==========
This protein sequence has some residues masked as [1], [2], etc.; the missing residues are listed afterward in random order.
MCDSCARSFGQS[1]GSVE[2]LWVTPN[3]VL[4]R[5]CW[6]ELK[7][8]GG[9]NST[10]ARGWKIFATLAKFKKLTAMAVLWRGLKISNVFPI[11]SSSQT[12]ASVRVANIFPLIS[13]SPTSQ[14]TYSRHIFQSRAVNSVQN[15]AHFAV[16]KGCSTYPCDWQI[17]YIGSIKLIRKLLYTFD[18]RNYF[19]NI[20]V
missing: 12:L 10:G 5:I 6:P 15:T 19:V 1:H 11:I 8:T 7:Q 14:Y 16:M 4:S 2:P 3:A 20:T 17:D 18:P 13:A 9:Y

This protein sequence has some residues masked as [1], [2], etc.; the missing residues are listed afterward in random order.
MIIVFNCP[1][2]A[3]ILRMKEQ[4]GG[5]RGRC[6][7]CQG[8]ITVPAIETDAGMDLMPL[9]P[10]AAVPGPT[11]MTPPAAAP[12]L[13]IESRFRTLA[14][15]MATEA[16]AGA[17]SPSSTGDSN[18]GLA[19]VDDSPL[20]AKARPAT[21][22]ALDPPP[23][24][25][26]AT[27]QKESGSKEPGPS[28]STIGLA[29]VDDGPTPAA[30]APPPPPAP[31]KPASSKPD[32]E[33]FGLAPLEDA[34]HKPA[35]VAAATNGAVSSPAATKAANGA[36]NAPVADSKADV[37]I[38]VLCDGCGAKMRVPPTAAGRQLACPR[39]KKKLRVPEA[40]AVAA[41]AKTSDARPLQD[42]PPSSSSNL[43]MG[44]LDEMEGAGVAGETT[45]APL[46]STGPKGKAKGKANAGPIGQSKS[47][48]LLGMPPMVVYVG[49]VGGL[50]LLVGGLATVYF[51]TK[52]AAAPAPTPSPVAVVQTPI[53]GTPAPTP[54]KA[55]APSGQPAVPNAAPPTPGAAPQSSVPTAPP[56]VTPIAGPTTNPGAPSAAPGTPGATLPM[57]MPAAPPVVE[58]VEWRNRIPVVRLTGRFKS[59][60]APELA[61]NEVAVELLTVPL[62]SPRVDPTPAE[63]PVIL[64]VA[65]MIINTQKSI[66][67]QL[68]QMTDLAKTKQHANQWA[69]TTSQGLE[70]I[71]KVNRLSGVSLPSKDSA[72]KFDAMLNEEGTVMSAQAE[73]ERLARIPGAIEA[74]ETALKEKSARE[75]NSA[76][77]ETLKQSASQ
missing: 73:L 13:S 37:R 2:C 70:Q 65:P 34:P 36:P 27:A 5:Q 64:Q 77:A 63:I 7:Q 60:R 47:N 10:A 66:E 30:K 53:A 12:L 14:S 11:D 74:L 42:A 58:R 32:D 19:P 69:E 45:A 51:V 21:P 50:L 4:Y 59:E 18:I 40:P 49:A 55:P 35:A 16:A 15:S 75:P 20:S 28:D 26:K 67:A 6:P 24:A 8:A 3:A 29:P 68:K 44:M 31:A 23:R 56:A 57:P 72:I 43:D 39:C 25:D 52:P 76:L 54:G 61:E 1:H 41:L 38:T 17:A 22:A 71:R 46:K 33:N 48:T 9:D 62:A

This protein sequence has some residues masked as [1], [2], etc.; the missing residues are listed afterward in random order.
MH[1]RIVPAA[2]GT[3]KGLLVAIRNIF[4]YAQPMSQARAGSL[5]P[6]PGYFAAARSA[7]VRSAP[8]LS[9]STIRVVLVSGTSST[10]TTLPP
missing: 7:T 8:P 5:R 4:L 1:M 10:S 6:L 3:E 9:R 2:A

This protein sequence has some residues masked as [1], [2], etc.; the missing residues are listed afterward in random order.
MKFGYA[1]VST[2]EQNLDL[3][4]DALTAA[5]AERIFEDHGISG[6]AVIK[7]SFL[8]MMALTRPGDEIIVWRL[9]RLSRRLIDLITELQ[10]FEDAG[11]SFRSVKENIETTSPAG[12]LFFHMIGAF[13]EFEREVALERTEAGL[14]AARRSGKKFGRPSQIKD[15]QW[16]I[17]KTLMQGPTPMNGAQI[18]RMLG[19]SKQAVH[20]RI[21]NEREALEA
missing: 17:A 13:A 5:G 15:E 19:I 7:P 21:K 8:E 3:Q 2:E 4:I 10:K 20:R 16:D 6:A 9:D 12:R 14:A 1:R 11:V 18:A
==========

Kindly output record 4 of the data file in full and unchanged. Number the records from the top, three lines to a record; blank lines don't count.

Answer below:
This protein sequence has some residues masked as [1], [2], etc.; the missing residues are listed afterward in random order.
MKFGYA[1]VST[2]EQNLDL[3][4]DALTAA[5]AERIFEDHGISG[6]AVIK[7]SFL[8]MMALTRPGDEIIVWRL[9]RLSRRLIDLITELQ[10]FEDAG[11]SFRSVKENIETTSPAG[12]LFFHMIGAF[13]EFEREVALERTEAGL[14]AARRSGKKFGRPSQIKD[15]QW[16]I[17]KTLMQGPTPMNGAQI[18]RMLG[19]SKQAVH[20]RI[21]NEREALEA
missing: 17:A 13:A 5:G 15:E 19:I 7:P 21:K 8:E 3:Q 2:E 4:I 10:K 20:R 16:D 6:A 9:D 12:R 14:A 1:R 11:V 18:A